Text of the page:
Wine with hand and foot

Mash mash baby

Autumn is clearly noticeable and it is time to harvest the grapes for our wine. It’s about Autumn, the term for the grape harvest itself has coined the term for the season. The grapes now come from the vineyard into the cellar.

The grape harvest takes place in the vineyard, then it goes to the press. Sounds almost like a book production – Gutenberg, who comes from Mainz, is not far and anyone who has already spent an evening with a good wine knows that it can be as interesting as a novel.

Nature, earth and ice candy

But before the machine processing, hands and feet are first put on. First of all, many hands are used to read and then mash with feet. When mashing, the skins of the grapes are torn and solid and liquid components mix. This favors the influence of phenols on the wine. Which ultimately determine the character and taste. He’s allowed to have something earthy. What is made possible by this procedure.

Felix is holding our grapes from the new vintage in his hands.

Taste preferences are currently going in a direction that is associated with naturalness. While around the 2000s wines with clear fruit aromas were popular, which were matured very clean in stainless steel. For some, it tastes like ice candy. Earthy aromas can also be unusual, at least in more extreme variants like it can happen with “natural wine”.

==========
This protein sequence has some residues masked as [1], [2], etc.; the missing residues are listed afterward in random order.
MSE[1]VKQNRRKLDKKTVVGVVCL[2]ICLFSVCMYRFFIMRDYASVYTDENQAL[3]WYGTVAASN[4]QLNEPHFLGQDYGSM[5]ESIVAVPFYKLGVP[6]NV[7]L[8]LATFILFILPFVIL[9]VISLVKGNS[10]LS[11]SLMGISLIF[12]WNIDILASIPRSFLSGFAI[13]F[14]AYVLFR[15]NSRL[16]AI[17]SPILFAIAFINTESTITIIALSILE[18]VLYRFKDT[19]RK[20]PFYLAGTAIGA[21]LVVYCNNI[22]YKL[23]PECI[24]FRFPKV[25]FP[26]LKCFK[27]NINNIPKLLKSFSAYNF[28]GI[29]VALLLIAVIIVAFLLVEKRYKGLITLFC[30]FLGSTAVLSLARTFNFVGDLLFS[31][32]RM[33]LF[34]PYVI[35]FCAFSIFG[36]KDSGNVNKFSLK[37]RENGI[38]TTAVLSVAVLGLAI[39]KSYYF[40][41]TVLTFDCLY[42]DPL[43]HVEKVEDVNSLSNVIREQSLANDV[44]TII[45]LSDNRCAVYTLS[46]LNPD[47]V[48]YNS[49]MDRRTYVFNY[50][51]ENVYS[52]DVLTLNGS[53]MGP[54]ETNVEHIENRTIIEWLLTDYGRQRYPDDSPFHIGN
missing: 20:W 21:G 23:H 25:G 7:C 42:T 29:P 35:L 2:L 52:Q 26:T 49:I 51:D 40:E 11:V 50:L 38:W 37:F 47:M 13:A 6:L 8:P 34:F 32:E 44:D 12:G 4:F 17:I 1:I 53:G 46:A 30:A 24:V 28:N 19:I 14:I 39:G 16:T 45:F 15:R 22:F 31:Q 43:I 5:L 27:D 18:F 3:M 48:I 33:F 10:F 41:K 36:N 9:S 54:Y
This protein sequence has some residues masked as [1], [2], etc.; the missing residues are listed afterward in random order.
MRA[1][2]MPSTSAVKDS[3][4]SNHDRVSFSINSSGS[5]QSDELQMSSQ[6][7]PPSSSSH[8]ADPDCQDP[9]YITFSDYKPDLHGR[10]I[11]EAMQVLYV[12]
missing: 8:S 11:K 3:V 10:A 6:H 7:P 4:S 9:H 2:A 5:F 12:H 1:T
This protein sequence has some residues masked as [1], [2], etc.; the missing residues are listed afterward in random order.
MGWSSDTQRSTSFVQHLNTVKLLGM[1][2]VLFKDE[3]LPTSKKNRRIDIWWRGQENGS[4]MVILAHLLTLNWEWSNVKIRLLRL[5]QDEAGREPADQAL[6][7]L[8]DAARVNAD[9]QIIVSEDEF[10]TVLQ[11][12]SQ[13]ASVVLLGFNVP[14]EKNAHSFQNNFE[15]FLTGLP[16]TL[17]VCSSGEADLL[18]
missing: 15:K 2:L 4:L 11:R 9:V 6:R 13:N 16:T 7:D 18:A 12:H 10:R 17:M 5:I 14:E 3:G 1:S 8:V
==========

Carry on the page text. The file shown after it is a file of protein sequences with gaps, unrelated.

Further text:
Of course, there are also taste trends with an old cultural product such as wine. Even in 2021, Allendorf will not blindly follow every fashion; rather, when dealing with trends, appropriate elements will be combined with one’s own ideas and circumstances. This is how exciting wines are created year after year, which express the interaction of man and nature in terms of taste.

Wine tastes good, but it takes a lot of work

Nature presents new challenges every year. This year there were high losses in red wine due to a lot of moisture and the cherry vinegar fly. The conversion to a purely organic farm is also a particular challenge. In doing so, strict requirements must be taken into account. But the work is ultimately rewarded with a unique wine. As a winemaker, work steps have to be taken at every season to determine which quality ends up in the glass. Whether during cultivation and upbringing the grapes in the vineyard, or now with the grape harvest and the Mashing in. Very good and less good grapes are sorted again. Later, during the expansion in the cellar, the procedure can again determine how the wine will ultimately develop.

If all of this is done with great care and the necessary knowledge – as with Allendorf – a wine that really has hand and foot is created. We are already looking forward to our Riesling from the Jesuit garden, but we are happy to give this year’s harvest some time in the cellar.